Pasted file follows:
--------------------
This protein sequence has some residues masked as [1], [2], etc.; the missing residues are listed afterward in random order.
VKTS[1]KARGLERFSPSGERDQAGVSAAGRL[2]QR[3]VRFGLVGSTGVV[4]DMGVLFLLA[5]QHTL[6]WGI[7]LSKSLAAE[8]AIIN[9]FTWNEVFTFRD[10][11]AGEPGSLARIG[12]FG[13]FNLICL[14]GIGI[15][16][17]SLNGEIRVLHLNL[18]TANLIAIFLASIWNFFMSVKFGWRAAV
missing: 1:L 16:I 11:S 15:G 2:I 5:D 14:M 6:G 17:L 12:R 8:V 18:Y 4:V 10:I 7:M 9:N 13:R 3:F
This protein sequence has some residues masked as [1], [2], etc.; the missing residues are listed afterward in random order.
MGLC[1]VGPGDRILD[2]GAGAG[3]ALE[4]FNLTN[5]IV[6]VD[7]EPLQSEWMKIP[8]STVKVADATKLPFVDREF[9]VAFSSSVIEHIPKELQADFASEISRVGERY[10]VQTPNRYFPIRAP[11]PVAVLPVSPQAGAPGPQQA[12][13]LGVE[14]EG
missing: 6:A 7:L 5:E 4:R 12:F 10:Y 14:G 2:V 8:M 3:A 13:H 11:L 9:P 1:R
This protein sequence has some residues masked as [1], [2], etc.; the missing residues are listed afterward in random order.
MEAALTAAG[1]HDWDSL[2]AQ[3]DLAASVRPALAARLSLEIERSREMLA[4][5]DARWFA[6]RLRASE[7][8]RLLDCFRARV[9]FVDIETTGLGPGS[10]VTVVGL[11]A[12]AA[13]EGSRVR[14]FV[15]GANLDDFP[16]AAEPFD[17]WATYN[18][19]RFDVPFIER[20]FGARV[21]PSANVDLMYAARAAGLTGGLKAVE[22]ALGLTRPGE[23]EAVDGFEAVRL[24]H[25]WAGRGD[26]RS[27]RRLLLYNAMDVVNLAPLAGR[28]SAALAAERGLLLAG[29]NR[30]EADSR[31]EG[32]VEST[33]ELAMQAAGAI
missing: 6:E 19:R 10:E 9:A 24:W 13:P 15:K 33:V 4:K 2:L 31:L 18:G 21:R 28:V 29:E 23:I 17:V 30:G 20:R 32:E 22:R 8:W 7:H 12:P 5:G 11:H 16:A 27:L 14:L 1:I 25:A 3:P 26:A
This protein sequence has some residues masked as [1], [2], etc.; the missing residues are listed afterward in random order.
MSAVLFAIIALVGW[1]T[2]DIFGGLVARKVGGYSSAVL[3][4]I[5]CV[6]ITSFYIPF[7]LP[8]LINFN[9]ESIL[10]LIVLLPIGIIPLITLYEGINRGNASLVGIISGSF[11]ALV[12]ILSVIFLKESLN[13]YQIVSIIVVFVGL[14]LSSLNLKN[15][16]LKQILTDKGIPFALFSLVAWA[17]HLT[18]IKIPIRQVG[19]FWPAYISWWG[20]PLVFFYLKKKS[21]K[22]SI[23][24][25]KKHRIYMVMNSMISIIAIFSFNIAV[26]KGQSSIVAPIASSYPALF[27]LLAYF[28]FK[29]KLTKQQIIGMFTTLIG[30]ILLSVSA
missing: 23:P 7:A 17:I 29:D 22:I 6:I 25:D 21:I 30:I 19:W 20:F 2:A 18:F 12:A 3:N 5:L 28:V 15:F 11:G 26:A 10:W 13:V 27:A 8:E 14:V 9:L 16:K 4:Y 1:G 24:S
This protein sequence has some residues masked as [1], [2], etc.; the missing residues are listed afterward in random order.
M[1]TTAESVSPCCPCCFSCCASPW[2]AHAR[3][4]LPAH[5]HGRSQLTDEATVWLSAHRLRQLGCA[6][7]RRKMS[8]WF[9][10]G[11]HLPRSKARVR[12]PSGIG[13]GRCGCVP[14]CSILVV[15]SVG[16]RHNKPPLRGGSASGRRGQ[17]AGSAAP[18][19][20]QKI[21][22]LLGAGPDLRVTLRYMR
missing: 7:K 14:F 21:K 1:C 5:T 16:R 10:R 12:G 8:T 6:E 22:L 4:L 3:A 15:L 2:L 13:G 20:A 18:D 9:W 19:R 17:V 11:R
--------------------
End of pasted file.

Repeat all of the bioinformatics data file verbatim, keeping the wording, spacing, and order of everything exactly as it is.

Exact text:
This protein sequence has some residues masked as [1], [2], etc.; the missing residues are listed afterward in random order.
VKTS[1]KARGLERFSPSGERDQAGVSAAGRL[2]QR[3]VRFGLVGSTGVV[4]DMGVLFLLA[5]QHTL[6]WGI[7]LSKSLAAE[8]AIIN[9]FTWNEVFTFRD[10][11]AGEPGSLARIG[12]FG[13]FNLICL[14]GIGI[15][16][17]SLNGEIRVLHLNL[18]TANLIAIFLASIWNFFMSVKFGWRAAV
missing: 1:L 16:I 11:S 15:G 2:I 5:D 14:M 6:G 17:L 12:R 8:V 18:Y 4:V 10:I 7:M 9:N 13:R 3:F
This protein sequence has some residues masked as [1], [2], etc.; the missing residues are listed afterward in random order.
MGLC[1]VGPGDRILD[2]GAGAG[3]ALE[4]FNLTN[5]IV[6]VD[7]EPLQSEWMKIP[8]STVKVADATKLPFVDREF[9]VAFSSSVIEHIPKELQADFASEISRVGERY[10]VQTPNRYFPIRAP[11]PVAVLPVSPQAGAPGPQQA[12][13]LGVE[14]EG
missing: 6:A 7:L 5:E 4:R 12:F 10:Y 14:G 2:V 8:M 3:A 13:H 11:L 9:P 1:R
This protein sequence has some residues masked as [1], [2], etc.; the missing residues are listed afterward in random order.
MEAALTAAG[1]HDWDSL[2]AQ[3]DLAASVRPALAARLSLEIERSREMLA[4][5]DARWFA[6]RLRASE[7][8]RLLDCFRARV[9]FVDIETTGLGPGS[10]VTVVGL[11]A[12]AA[13]EGSRVR[14]FV[15]GANLDDFP[16]AAEPFD[17]WATYN[18][19]RFDVPFIER[20]FGARV[21]PSANVDLMYAARAAGLTGGLKAVE[22]ALGLTRPGE[23]EAVDGFEAVRL[24]H[25]WAGRGD[26]RS[27]RRLLLYNAMDVVNLAPLAGR[28]SAALAAERGLLLAG[29]NR[30]EADSR[31]EG[32]VEST[33]ELAMQAAGAI
missing: 6:E 19:R 10:E 9:A 24:W 13:P 15:K 33:V 4:K 2:L 31:L 18:G 21:R 28:V 29:E 23:I 17:V 30:G 20:R 32:E 22:R 8:W 7:H 12:P 5:G 11:H 16:A 27:L 14:L 1:I 25:A 3:P 26:A
This protein sequence has some residues masked as [1], [2], etc.; the missing residues are listed afterward in random order.
MSAVLFAIIALVGW[1]T[2]DIFGGLVARKVGGYSSAVL[3][4]I[5]CV[6]ITSFYIPF[7]LP[8]LINFN[9]ESIL[10]LIVLLPIGIIPLITLYEGINRGNASLVGIISGSF[11]ALV[12]ILSVIFLKESLN[13]YQIVSIIVVFVGL[14]LSSLNLKN[15][16]LKQILTDKGIPFALFSLVAWA[17]HLT[18]IKIPIRQVG[19]FWPAYISWWG[20]PLVFFYLKKKS[21]K[22]SI[23][24][25]KKHRIYMVMNSMISIIAIFSFNIAV[26]KGQSSIVAPIASSYPALF[27]LLAYF[28]FK[29]KLTKQQIIGMFTTLIG[30]ILLSVSA
missing: 23:P 7:A 17:I 29:D 22:I 6:I 25:D 21:I 30:I 19:W 20:F 2:A 18:F 12:A 3:N 5:L 28:V 15:F 11:G 26:A 10:W 13:V 27:A 8:E 14:V 9:L 16:K 4:Y 1:G 24:S
This protein sequence has some residues masked as [1], [2], etc.; the missing residues are listed afterward in random order.
M[1]TTAESVSPCCPCCFSCCASPW[2]AHAR[3][4]LPAH[5]HGRSQLTDEATVWLSAHRLRQLGCA[6][7]RRKMS[8]WF[9][10]G[11]HLPRSKARVR[12]PSGIG[13]GRCGCVP[14]CSILVV[15]SVG[16]RHNKPPLRGGSASGRRGQ[17]AGSAAP[18][19][20]QKI[21][22]LLGAGPDLRVTLRYMR
missing: 7:K 14:F 21:K 1:C 5:T 16:R 10:R 12:G 8:T 6:E 22:L 4:L 3:A 15:L 2:L 13:G 20:A 18:D 9:W 19:R 17:V 11:R